POPE Francis has criticised the approach of US bishops to abuse scandals, claiming it has ‘seriously undercut and diminished’ the Church’s credibility.
In a letter to the US Conference of Catholic Bishops, the pontiff said attempts to cover up scandals only exacerbated matters.
It comes as US bishops gathered at Mundelein Seminary in Illinois on Wednesday for a seven-day spiritual retreat.
“The Church’s credibility has been seriously undercut and diminished by these sins and crimes, but even more by the efforts made to deny or conceal them,” wrote the Pope.
“This has led to a growing sense of uncertainty, distrust and vulnerability among the faithful.
“As we know, the mentality that would cover things up, far from helping to resolve conflicts, enabled them to fester and cause even greater harm to the network of relationships that today we are called to heal and restore.”
The Pope added that the loss of credibility had raised questions about the how the Church was managed.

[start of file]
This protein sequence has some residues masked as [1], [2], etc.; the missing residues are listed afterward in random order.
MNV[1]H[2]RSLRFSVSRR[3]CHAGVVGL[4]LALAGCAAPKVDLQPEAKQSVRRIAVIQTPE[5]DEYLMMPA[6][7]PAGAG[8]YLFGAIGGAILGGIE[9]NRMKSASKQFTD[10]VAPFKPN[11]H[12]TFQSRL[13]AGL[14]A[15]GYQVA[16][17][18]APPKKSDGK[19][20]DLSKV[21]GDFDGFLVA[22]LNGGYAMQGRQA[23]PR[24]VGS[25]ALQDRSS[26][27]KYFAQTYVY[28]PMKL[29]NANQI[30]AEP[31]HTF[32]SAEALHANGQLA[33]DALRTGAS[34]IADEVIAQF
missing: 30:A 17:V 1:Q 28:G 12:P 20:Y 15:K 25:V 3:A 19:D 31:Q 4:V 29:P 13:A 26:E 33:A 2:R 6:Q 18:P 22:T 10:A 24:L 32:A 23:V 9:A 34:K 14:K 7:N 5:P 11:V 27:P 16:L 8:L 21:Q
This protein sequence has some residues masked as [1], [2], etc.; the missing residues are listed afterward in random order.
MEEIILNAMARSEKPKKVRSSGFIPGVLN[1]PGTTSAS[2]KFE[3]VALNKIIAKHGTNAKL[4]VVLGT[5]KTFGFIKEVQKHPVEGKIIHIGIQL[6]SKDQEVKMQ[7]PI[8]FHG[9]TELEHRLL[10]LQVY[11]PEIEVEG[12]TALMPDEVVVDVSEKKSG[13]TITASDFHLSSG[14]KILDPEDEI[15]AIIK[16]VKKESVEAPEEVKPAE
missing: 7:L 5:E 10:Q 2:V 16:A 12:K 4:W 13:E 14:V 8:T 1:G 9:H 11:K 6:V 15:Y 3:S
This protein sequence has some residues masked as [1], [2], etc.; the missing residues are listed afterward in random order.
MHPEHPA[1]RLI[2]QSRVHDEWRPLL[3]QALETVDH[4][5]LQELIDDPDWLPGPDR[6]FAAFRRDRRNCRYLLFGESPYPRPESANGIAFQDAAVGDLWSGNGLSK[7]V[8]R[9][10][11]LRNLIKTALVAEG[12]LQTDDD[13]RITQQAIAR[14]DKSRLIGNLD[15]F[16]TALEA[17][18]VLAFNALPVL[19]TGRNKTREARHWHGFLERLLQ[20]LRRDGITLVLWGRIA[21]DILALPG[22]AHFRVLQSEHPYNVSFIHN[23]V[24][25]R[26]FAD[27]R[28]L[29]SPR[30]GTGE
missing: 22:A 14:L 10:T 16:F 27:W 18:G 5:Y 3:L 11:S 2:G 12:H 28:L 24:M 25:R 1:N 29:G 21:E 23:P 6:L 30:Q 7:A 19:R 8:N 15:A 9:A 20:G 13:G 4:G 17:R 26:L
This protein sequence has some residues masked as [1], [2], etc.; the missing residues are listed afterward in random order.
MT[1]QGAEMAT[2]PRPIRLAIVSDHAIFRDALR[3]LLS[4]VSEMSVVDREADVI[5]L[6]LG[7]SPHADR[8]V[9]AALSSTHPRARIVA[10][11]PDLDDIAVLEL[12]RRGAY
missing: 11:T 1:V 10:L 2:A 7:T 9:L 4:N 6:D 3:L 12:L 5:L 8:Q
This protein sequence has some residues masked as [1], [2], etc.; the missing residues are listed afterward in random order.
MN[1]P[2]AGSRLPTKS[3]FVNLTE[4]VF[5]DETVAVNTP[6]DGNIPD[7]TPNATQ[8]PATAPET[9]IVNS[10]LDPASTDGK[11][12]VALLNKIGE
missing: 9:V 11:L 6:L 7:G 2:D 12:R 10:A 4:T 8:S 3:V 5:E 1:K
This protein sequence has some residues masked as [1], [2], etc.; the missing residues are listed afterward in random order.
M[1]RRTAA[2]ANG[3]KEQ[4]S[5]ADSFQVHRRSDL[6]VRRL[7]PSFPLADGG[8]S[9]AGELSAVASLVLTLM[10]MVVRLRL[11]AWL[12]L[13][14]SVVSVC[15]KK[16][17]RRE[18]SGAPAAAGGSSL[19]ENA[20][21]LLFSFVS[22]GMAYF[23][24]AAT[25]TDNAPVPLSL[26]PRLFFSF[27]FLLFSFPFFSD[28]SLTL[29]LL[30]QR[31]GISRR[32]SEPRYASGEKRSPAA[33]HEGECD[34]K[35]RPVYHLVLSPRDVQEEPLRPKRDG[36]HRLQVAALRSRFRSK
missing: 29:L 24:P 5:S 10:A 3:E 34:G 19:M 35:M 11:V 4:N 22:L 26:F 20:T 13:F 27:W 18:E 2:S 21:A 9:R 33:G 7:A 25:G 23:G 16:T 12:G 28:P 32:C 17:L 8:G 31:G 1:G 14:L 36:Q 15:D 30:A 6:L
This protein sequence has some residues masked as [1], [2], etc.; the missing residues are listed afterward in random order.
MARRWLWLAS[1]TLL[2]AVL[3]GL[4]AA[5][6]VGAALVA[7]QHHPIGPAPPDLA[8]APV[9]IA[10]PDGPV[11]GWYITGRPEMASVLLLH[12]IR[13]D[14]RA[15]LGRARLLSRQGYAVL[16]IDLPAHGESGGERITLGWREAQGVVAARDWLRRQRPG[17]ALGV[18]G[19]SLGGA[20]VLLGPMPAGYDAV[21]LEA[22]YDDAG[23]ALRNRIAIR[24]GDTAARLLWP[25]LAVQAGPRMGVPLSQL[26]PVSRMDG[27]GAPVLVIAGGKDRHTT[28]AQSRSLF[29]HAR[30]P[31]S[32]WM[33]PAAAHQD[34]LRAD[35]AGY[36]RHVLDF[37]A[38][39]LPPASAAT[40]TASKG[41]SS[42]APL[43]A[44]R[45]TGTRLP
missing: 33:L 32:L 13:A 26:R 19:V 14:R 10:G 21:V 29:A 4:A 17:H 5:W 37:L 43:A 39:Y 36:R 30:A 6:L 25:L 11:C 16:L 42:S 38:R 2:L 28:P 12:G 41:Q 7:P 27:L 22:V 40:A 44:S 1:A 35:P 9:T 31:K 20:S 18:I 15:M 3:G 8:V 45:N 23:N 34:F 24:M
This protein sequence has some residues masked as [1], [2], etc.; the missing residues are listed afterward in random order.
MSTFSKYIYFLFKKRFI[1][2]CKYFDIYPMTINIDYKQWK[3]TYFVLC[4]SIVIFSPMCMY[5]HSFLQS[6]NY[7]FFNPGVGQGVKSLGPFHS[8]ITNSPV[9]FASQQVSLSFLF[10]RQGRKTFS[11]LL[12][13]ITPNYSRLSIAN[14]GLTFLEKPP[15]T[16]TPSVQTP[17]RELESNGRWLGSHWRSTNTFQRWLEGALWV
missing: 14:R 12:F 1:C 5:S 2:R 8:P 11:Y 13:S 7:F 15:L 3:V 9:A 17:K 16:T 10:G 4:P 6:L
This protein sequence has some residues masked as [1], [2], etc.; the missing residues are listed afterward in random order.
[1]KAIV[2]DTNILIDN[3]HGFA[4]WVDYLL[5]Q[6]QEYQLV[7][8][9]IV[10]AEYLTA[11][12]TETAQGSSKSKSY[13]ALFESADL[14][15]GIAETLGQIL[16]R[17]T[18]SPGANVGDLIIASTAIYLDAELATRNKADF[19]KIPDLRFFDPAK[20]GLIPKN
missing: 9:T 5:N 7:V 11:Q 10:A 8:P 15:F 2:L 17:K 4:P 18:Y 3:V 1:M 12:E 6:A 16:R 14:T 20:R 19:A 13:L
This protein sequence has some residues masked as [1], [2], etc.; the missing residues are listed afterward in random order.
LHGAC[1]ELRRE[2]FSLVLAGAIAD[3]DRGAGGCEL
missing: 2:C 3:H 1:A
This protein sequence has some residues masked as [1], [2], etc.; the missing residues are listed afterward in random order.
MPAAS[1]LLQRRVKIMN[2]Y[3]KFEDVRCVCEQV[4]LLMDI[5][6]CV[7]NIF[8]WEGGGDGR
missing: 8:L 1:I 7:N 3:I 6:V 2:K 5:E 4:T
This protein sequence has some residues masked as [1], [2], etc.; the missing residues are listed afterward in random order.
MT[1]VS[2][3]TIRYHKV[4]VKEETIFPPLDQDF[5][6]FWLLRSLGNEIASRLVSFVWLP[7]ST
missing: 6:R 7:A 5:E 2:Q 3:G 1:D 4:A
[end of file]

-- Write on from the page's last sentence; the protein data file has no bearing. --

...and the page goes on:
'Power and money'
He called for a new approach to help reweave a ‘living fabric [that] has come undone’.
“This requires not only a new approach to management, but also a change in our mind-set (metanoia), our way of praying, our handling of power and money, our exercise of authority and our way of relating to one another and to the world around us.” He wrote.
He urged the bishops to “abandon a modus operandi of disparaging, discrediting, playing the victim or the scold in our relationships, and instead to make room for the gentle breeze that the Gospel alone can offer”.
In August, a US Grand Jury report alleged more than 300 priests in Pennsylvania had abused children over a period of 70 years.
The report found that victims “were brushed aside, in every part of the state, by Church leaders who preferred to protect the abusers and their institution above all”.
Meanwhile in December, Illinois Attorney General Lisa Madigan accused the Church in the state of failing to disclose the identities of at least 500 priests accused of abuse.
Bishops from around the world will gather at the Vatican on February 21-24 for a summit to address the problem of clerical sexual abuse.